If you don’t spend much time outdoors, or if you always wear sunscreen when you step outside, you may want to give your skin a chance to soak up some vitamin D.
It's not only you who needs to worry. About a billion people around the world have insufficient or deficient levels of “the sunshine vitamin,” a study has found.
People living closer to the equator don’t need as much time in the sun to maintain vitamin D levels as someone living in a higher latitude. Those with lighter skin don’t need as much sun exposure to absorb vitamin D as those with darker skin, which is why African Americans' darker skin pigmentation makes them particularly vulnerable to vitamin D deficits. The review found that 95 percent of African Americans were low in vitamin D.
A sunscreen with an SPF factor of 15 or more decreases the production of vitamin D by 99 percent.One reason for the deficits is that few foods are good sources of vitamin D. We mainly rely on sunlight to meet our need for this essential vitamin. When the ultraviolet rays of the sun hit the skin, it sets off a chemical reaction in the body that produces vitamin D. Every cell in the body has a vitamin D receptor — a good indicator of its important role in the functioning of many body systems.
So where is the happy medium? While a trip to the beach is nice, it isn’t necessary to get adequate sunlight exposure. Just spend 5 to 30 minutes outside twice a week in the middle of the day without sunscreen, and your body can make the vitamin D that you need.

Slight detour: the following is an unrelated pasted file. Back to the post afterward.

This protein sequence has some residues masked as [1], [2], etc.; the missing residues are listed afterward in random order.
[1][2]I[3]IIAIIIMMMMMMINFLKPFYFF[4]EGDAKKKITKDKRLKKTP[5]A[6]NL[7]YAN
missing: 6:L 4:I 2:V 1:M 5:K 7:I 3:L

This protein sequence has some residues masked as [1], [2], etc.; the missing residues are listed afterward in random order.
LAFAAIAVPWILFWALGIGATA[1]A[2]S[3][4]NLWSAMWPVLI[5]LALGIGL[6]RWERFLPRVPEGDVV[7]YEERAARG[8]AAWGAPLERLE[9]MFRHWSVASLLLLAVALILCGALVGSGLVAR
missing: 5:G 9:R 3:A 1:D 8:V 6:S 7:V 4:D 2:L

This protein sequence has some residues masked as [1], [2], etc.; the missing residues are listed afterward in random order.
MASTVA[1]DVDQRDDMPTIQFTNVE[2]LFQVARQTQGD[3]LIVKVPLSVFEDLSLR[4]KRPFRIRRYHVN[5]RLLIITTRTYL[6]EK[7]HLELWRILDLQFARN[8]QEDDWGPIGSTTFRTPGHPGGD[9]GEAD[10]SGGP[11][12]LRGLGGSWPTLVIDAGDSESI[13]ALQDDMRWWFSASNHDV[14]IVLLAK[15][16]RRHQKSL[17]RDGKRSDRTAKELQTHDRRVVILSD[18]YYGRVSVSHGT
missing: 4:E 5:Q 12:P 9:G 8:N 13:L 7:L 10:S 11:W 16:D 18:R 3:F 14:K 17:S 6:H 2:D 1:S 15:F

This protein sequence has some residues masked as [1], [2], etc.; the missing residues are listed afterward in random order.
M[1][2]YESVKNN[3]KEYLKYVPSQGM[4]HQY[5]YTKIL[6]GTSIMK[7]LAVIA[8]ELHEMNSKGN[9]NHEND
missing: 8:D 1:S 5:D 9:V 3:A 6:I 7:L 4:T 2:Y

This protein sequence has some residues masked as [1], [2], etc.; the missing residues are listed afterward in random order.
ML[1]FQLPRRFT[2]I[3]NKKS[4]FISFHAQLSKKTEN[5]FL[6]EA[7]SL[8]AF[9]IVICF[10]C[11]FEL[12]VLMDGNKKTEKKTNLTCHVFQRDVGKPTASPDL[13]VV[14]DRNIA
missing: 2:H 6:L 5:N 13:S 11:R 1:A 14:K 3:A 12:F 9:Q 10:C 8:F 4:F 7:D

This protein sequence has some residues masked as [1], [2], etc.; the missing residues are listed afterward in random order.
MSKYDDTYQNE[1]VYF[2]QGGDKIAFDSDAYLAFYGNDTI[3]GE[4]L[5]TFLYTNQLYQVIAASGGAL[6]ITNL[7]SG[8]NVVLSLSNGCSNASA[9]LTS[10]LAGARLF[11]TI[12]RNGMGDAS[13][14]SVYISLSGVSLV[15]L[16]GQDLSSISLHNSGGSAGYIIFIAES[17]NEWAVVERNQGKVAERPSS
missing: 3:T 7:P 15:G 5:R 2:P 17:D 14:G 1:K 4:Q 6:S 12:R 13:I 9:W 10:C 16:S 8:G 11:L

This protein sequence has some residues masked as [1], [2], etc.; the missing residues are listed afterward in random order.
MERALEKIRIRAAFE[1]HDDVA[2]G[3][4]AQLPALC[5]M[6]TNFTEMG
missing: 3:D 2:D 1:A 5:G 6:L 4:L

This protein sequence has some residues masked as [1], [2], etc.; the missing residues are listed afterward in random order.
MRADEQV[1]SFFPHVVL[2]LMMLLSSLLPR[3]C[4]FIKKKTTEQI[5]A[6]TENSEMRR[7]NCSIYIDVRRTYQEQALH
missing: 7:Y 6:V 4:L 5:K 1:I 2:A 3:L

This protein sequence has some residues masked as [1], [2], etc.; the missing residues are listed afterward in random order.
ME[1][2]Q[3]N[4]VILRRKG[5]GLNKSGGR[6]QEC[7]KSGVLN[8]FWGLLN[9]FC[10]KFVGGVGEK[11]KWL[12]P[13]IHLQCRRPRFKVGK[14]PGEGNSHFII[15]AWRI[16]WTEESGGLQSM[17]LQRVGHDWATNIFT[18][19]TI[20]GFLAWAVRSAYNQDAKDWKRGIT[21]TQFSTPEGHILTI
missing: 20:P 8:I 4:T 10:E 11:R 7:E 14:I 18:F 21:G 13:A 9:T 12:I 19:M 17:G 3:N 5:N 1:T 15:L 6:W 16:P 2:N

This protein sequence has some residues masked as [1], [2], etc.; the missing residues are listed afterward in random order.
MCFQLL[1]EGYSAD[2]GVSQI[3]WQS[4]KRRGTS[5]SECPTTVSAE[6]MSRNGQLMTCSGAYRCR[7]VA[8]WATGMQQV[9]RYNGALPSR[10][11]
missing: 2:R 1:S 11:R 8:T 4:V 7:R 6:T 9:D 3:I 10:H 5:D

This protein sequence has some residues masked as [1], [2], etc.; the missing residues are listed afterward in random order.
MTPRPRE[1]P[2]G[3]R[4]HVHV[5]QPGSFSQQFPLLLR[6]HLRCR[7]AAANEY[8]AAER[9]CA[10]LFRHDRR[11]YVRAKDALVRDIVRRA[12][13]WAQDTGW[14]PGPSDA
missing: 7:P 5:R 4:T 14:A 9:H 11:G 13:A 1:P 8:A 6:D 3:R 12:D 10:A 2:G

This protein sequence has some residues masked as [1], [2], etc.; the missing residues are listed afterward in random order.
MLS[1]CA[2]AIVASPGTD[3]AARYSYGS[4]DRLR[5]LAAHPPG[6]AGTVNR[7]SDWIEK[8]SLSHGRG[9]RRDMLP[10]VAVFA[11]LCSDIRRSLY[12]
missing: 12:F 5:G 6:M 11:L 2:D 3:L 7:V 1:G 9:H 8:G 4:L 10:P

If you experience bone fractures or muscle weakness, you could be deficient, and it might be a good idea to have your vitamin D levels checked. Those people who have a chronic disease, like Crohn’s, celiac disease or kidney disease that interferes with the body’s ability to use vitamin D, need to have their blood levels monitored.
In addition to sunshine, foods fortified with vitamin D, like milk and breakfast cereals, are good options for increasing your vitamin D levels. According to Kim Pfotenhauer, a Touro University researcher involved with this study, supplements are another option. They pose few risks, but you should consult your doctor first and then take them as directed. Too much vitamin D can be toxic.
“Science has been trying to find a one-to-one correspondence between vitamin D levels and specific diseases,” Pfotenhauer said in a statement. “Given vitamin D's ubiquitous role in the body, I believe sufficient vitamin D is more about overall health.”
The review is published in The Journal of the American Osteopathic Association.